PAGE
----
Home / Technology / Tech-news /  AI is perhaps the biggest revolution of the modern age: Sebastian Thrun

Mumbai: Sebastian Thrun is a man of many parts. The president and co-founder of e-learning company Udacity, is not only an innovator and computer scientist but also CEO of Kitty Hawk Corporation that makes flying cars and chairman of Cresta.ai—a company that automates repetitive tasks likes sales chats. Germany-born Thrun was earlier a Google VP and Fellow. At Google, he founded Google X and Google’s self-driving car team. He is currently also an Adjunct Professor at Stanford University and at Georgia Tech.

In a telephonic interview from Silicon Valley, he spoke about his different ventures and shared his thoughts on artificial intelligence (AI). Edited excerpts:

What’s the unifying thought in all your ventures?

There is a unified thought but in a broad way. I think about what’s missing in the world and how can we leverage technologies to make people’s life better--be it education, transportation, information, or their businesses.

Are you happy with the progress of Udacity? Are the courses helping people land good jobs?

We are seven years old. I would argue that at this point that companies are taking the nanodegrees more and more seriously around the world, including India. We have tens of thousands of students who have found new jobs because of our education. Many hundreds of companies, including lots of companies in India, accept the nanodegree credential as a valuable proof of education. They still prefer professional master degrees, following which students take the courses and get their nanodegrees. For example, we teach the world’s students Deep Learning and Machine Learning, more than all the students in universities combined. The same is with self-driving cars. We have a self-driving car engineering nanodegree which has 40,000 registered students.

What’s the vision behind Kitty Hawk? Also, how are you tackling the issues of safety and cost?

Every time I come to India, I admire Indian people but I don’t admire the traffic in India. With Kitty Hawk, the vision and the dream is that we might at some point be able to travel in the air daily. When that happens, there won’t be any traffic in the world because there will be enough space with and not many constraints for houses and trees. Flyer is a one seater and Cora is a two-seater. Cora has big wings, and is for a longer distance of up to 60 miles while Flyer is meant for shorter distances. On safety, we have a highly redundant proprietary system and we are doing everything on par with the best practices in aviation. Costs will come down over time.

Are companies and governments warming up for the whole idea of air taxis?

They must, soon. The government of New Zealand has heavily invested in our partnership and we are hopeful that it will take them to the air.

What are your thoughts on people and businesses both loving and fearing AI?

For me, AI is perhaps the biggest revolution of the modern age. The fundamental innovation is that in the past, the computer would blindly follow rules. But with the use of AI, and Machine Learning in particular, the computer can now get examples and find its own moves. It takes years of training to become a good doctor or a lawyer but with AI, we could turn people into instant experts on day one. For example, we trained an AI system to recognise skin cancer--it became as good as a certified doctor who has spent years and years in training.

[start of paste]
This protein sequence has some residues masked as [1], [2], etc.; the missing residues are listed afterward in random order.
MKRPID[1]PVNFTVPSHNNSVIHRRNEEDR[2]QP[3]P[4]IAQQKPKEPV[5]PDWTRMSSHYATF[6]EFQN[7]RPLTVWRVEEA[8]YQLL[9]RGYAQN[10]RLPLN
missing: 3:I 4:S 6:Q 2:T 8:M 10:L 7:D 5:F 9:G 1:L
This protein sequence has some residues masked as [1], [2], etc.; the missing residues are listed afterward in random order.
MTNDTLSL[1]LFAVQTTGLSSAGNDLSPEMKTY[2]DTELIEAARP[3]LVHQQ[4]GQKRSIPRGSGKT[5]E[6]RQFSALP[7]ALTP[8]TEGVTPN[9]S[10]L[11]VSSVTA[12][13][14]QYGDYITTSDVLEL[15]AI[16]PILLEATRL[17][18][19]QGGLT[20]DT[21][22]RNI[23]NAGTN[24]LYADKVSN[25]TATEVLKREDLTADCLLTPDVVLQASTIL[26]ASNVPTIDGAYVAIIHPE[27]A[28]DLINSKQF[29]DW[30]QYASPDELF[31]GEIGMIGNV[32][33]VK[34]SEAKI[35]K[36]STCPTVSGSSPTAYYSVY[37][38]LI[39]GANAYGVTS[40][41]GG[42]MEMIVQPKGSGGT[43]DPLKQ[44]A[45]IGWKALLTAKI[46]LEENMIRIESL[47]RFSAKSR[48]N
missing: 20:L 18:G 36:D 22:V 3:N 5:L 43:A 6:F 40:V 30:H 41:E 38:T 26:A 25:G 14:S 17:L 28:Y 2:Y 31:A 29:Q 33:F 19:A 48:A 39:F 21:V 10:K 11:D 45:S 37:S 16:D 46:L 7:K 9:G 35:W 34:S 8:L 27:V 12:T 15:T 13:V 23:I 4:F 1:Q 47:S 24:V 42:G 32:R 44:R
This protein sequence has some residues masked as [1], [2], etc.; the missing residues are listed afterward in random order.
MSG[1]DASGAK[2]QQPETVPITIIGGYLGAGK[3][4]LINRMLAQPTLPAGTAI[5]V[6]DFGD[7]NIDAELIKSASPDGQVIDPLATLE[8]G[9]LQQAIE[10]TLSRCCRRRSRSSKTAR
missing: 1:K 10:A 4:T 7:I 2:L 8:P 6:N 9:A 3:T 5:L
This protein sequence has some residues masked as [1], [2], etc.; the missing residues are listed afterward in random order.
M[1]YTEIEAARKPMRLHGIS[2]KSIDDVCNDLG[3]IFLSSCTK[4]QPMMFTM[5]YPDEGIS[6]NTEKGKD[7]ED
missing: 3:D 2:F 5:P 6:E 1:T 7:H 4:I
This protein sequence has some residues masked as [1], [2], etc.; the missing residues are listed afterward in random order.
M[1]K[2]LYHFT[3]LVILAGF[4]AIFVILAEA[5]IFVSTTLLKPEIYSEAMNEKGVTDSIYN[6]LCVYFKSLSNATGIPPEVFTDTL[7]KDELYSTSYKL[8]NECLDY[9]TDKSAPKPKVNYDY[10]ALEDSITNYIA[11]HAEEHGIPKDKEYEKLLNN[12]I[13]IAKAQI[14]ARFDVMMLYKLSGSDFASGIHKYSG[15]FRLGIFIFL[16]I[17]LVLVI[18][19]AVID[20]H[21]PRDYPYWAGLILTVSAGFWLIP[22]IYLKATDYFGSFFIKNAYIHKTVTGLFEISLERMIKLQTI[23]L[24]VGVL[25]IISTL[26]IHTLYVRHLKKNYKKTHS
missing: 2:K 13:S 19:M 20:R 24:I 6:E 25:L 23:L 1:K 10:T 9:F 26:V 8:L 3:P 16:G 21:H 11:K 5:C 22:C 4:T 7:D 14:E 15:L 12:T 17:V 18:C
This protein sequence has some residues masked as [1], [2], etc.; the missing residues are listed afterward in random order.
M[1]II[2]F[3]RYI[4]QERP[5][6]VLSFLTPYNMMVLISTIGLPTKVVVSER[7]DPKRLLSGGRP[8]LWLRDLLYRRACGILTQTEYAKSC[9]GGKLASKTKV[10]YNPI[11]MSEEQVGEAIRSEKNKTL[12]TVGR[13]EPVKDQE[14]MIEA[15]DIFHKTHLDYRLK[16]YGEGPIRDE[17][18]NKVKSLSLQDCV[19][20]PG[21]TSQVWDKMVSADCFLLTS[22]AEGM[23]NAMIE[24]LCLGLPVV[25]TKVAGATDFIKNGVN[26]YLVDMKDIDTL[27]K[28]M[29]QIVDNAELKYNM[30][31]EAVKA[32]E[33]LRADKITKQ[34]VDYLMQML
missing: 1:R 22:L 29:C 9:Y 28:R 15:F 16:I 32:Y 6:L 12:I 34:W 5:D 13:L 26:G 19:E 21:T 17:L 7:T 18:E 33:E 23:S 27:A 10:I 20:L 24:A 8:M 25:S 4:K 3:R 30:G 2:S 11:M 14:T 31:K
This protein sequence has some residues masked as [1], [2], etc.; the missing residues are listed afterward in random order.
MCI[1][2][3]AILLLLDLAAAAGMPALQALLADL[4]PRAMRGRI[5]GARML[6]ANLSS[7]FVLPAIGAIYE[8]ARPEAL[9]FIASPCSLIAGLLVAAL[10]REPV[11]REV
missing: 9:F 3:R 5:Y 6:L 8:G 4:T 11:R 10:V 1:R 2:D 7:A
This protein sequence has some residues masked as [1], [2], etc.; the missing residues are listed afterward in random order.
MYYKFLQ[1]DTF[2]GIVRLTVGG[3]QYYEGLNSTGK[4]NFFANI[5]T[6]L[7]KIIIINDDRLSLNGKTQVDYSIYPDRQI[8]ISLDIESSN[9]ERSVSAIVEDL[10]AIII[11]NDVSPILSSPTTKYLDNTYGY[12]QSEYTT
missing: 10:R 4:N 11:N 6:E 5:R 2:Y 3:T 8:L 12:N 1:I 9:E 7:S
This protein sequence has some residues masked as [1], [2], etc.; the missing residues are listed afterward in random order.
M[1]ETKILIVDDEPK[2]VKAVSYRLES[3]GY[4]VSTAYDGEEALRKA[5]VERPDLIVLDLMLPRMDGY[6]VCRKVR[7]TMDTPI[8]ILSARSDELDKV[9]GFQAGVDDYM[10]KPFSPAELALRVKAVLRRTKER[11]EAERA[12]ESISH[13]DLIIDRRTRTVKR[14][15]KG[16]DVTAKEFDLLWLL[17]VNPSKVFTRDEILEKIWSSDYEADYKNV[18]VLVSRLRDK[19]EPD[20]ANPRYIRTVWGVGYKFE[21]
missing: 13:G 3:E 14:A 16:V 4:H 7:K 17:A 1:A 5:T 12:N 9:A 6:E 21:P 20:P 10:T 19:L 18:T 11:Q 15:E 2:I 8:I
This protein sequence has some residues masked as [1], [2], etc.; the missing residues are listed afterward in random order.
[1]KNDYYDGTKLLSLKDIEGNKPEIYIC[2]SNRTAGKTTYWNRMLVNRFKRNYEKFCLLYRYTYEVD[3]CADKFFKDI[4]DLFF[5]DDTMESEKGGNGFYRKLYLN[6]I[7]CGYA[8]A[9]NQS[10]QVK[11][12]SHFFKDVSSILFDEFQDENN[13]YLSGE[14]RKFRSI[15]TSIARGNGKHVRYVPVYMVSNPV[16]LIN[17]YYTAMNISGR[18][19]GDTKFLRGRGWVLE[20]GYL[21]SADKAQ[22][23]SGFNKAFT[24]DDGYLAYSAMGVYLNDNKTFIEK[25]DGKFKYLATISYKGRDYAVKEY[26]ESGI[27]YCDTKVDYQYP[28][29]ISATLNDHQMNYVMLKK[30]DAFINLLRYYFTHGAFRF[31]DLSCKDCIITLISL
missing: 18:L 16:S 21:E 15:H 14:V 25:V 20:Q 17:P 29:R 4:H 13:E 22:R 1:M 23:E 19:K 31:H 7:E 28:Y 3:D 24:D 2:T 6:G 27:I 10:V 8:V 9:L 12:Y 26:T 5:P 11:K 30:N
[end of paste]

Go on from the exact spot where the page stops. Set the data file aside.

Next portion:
So you are not basically afraid of AI?

Not at all. I will never be. These are machines to make people strong, and that goes for all machines we use.

Tell us a little about Cresta AI?

I think the news (about Cresta) is a bit overblown. I am just its Chairman. I don’t work there. When you are an online sales person, you get cornered about customers when you are not able to crack those sales. If you see, sales conversation are really repetitive. There are good sales people and there are not so good sales people. Cresta learns from every conversation. Over one month of learning, it has learned so much that it can give everybody else advice. That is why, for new sales people, it helps them to double their sales conversions and also lets them handle five conversations at the same time. This is very significant, as he (the sales person) can do the work of four people, crack many sales and get high commissions.

Any other technology trends that you are excited about?

Blockchain has become a very hot topic and lot of young and smart people have beginning to work on it. Blockchain, in my opinion, can be compared with the internet in 1995. I think blockchain is in a similar situation except for the (crypto) currencies. We now have a building block that allows the flow of value, insurance, money, etc. –innovation in a way it hasn’t happened before. I would say it’s a really early stage. We need to have a crisp understanding of what is happening. I think a lot of stuff is not sustainable but the idea is sustainable.


Leslie D'Monte

Leslie D'Monte has been a journalist for almost three decades. He specialises in technology and science writing, having worked with leading media groups--both as a reporter and an editor. He is passionate about digital transformation and deep-tech topics including artificial intelligence (AI), big data analytics, the Internet of Things (IoT), blockchain, crypto, metaverses, quantum computing, genetics, fintech, electric vehicles, solar power and autonomous vehicles. Leslie is a Massachusetts Institute of Technology (MIT) Knight Science Journalism Fellow (2010-11). In his other avatar, he curates tech events and moderates panels.
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